To Cass's dismay, so is all that loaded emotion from that long-ago summer. Even more disturbing, she sees that John is just as haunted by the events of that summer as she is. How can she continue to deny him the truth about why she left him? But if she tells him the truth, what will it mean for the fragile new bond that's growing between them?
It isn't often that many of us find such delightful treasures unless we are the kind of book lovers who haunt used bookstores. I do love the old stuff almost as much as the new books that are appearing at an unbelievable rate. I find, though, that I get caught up in waiting for the next batch of new books and as a reviewer I am usually inundated with stacks of them. Once in awhile I begin researching an author and find a treasure like this book and am reminded of all the great reading that is "out there" that I have missed because of being taken over by the "new book craze."
This is a story that caught my interest largely because the two main characters meet after seventeen years. Yes, that's right, seventeen years. Seventeen years of pain, remembered shared delight, questions, anger, and most of all, that empty feeling that comes whenever one allows those painful memories to remind each one that something that was so very special got put aside almost before it had a chance to become the wonder it was destined to be. Cass is now 34, divorced but still very close to her ex. He is a warm and caring man who loved Cass in his own way until he met his soul-mate. He was prepared to honor his marriage vows and it was Cass who realized that something was dying inside her husband and set him free to be with his true love. Our hero John is now 40, a licensed psychologist and professor at the local university, a man who could never really face marriage to someone other than Cass, and it is in the pursuit of her long-held dream of becoming a social worker with First Nation families that she and John meet after nearly two decades. The anger and hurt surface immediately in the form of sarcasm and inuendo of a not very nice sort. Through a strange set of circumstances, they continue to meet and those encounters force them both to sort out their feelings.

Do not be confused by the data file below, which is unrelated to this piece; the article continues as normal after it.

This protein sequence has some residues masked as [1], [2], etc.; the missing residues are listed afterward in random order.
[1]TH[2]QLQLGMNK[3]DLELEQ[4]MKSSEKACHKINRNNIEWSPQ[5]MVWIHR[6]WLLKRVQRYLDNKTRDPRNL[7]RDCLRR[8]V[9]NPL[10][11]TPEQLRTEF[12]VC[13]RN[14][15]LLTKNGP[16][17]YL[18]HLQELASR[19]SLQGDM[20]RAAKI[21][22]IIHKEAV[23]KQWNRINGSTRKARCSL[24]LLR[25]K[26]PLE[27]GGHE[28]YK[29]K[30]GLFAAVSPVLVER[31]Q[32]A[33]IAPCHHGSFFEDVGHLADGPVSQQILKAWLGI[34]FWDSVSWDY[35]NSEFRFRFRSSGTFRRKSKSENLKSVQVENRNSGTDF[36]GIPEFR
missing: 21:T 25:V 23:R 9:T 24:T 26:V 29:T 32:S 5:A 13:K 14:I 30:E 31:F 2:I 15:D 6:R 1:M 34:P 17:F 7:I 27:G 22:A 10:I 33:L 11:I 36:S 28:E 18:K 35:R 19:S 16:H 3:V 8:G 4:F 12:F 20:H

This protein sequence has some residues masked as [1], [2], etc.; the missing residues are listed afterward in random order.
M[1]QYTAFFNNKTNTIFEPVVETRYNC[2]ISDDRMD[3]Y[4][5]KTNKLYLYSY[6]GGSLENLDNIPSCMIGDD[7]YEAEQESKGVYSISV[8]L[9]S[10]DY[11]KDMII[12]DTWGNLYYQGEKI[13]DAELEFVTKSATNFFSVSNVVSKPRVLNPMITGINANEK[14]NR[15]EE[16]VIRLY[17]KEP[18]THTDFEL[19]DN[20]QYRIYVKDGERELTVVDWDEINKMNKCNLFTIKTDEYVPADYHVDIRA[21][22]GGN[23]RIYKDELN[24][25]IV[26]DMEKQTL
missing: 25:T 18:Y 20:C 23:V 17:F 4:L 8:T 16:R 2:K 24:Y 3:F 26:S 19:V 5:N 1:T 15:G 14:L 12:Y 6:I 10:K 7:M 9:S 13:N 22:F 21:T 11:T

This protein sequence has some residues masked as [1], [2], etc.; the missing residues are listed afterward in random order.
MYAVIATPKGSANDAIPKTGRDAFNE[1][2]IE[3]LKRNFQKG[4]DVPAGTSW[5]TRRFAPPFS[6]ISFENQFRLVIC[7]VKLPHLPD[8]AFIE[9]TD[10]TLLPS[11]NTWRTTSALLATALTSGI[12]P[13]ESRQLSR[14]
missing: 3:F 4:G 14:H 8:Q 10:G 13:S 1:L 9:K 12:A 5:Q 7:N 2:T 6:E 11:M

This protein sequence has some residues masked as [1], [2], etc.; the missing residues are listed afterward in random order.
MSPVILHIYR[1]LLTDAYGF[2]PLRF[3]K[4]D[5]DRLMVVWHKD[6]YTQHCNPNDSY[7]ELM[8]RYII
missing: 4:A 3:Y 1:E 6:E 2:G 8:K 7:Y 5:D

This story is full of surprises for the characters as well as for the reader. At first I felt the animosity between Cass and John was a pit protracted, but when I thought about the nearly two decades of pain and questioning and, in Cass's case, carefully burying some important truth about that long-ago experience, I began to see their difficulties in moving beyond the anger. It is also a novel that exposes readers to the extensive difficulties First Nation peoples continue to encounter because of their color and their racial origin. Canada struggles with prejudice against people of color as much as does any other country. As Cass encounters the low self-esteem, the social problems, the lack of good housing and educational opportunity for her own people, she realizes that being adopted into a white, middle-class family has insulated her from so very much.
So this is really a wonderful love story about second chances as well as a very skillful social commentary on the realities endured by Canada's original inhabitants. Thus, it is a beautiful literary expression of Ms Wilson's writing skill as revealing some of her own concerns about some of these social ills that have plagued a really wonderful country for a very long time. I hope you will consider this novel and enjoy it as much as I did. It is really worth going back and re-claiming this book that first appeared a decade ago.
In future days I will be reviewing some of Ms Wilson's newer work. Hope you stop back by often.